Constructing a Grandmother from Pieces and Scratch
(San Bernardino, CA, USA)
The two pieces one on the other.
The back of the Top.
The back of the base.
Inside the top at works.
Recently I bought what appears to be the base box and what I'll call the top box (with the clockworks, face and crown) of an inexpensive Grandmother clock at an auction. The clockworks work, but there is no key nor pendulum. It is also missing the spindle like insert in its crown. (Sorry if I'm using the incorrect terminology.)
My plan was to construct a unique middle with door possibly of wood and glass, find a pendulum, and refinish it all while hand decorating it with engraving, etching, inlay, and paint making it a personal family heirloom.
I have never taken on a project of this caliber but have done other woodworking efforts. One suggestion I have been given was to find known antique parts and wood to do this. I'm not so sure that is a great idea or not as I assume the parts I'm starting with are not antique quality.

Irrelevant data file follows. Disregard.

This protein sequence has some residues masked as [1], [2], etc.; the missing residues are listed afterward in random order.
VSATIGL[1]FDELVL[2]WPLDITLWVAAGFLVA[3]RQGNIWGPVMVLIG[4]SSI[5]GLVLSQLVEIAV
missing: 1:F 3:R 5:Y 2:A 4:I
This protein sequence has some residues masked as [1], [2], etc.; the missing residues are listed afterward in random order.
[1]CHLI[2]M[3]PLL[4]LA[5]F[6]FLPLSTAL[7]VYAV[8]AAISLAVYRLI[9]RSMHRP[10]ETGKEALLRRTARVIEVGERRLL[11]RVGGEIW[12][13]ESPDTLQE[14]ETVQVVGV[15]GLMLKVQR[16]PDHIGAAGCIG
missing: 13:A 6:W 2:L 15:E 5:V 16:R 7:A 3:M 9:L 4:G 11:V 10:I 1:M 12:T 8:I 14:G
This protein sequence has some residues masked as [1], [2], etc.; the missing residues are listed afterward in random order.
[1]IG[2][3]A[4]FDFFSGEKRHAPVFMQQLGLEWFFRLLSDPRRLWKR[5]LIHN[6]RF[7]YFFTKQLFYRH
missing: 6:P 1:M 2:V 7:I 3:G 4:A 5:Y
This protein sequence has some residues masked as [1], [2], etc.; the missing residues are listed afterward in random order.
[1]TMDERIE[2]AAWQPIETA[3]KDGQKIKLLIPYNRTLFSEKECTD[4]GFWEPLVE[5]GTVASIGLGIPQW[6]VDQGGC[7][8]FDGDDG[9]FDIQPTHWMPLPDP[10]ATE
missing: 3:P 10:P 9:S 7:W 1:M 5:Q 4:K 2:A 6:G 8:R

The face is 7 3/4 in. on a 9 1/2 in. brass plate and has no name and no moving moon dial. It is spring driven with clean (like new) works and does run. The original wood finish is not much to get excited about. It appears to be only a red staining with little or no varnish, enamel, or poly top coat. Definitely, has no polish to it. Sort of a rustic unfinished look.
Any ideas about the maker or quality of what I'm starting with?
The top back is nailed not screwed or latched like other grandfather clocks I have owned. Am I right that I get to the works by removing the face plate?
Any suggestions about my ideas?
Can I make the middle any height and the pendulum arm any length I like, or am I bound by size and physics restrictions?
What about the weight of the pendulum?
Or will I need to do some experimenting?